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I am Relocating to Florida from Boston and hold an unrestricted MA builders license. will this help me get a Florida builders license?
 

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Good morning JohnDMiami,

Florida does not reciprocate any construction licenses if that is what you are referring to by help, but you CAN use your building experience from MA to apply for a FL license.

To help you better understand what type of license you qualify for based on your experience I’ve provided requirements on all three Division I License types:

For all three license categories you must:

• Show 48 months on jobs with at least 12 months as a foreman.
–or-
• A combination of college and experience totaling at least 48 months with at least 12 of those months as a foreman.

“General contractor” means a contractor whose services are unlimited as to the type of work which he or she may do, who may contract for any activity requiring licensure under this part, and who may perform any work requiring licensure under this part, except as otherwise expressly provided in s. 489.113.

For the GC License only, we must show at least 1 year (12 full months) or more on habitable structures 4+ stories. Show substantial responsibility in at least 4 of the following areas of commercial construction including active and proven experience with:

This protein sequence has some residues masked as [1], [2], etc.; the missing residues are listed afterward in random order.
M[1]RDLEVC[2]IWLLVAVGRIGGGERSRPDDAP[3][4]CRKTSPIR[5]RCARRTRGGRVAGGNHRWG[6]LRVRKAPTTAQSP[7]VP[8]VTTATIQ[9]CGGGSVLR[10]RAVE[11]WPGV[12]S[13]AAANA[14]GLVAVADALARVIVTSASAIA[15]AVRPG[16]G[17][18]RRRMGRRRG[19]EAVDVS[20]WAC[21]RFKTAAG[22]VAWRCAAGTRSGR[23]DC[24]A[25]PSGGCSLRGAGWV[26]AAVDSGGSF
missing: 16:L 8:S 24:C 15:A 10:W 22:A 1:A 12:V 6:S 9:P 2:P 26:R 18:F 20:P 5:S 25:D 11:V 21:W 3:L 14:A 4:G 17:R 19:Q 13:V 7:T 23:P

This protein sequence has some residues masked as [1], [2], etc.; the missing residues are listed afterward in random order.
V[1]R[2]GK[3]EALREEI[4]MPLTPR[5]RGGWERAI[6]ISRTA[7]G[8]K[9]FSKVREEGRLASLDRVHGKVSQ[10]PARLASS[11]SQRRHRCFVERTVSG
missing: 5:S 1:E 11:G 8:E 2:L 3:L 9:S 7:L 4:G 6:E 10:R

o Foundation/Slabs greater than 20,000 sqft
o Masonry Walls
o Steel Erection
o Elevated Slabs
o Precast Concrete Structures
o Column Erection
o Formwork for structural reinforced concrete

“Building contractor” means a contractor whose services are limited to construction of commercial buildings and single-dwelling or multiple-dwelling residential buildings, which do not exceed three stories in height, and accessory use structures in connection therewith or a contractor whose services are limited to remodeling, repair, or improvement of any size building if the services do not affect the structural members of the building.

Show substantial responsibility in at least 4 of the following areas of commercial construction including active and proven experience with:
o Foundation/Slabs greater than 20,000 sqft
o Masonry Walls
o Steel Erection
o Elevated Slabs
o Precast Concrete Structures
o Column Erection
o Formwork for structural reinforced concrete

“Residential contractor” means a contractor whose services are limited to construction, remodeling, repair, or improvement of one-family, two-family, or three-family residences not exceeding two habitable stories above no more than one uninhabitable story and accessory use structures in connection therewith.

Show substantial responsibility in at least 4 of the following areas of residential construction including active and proven experience with: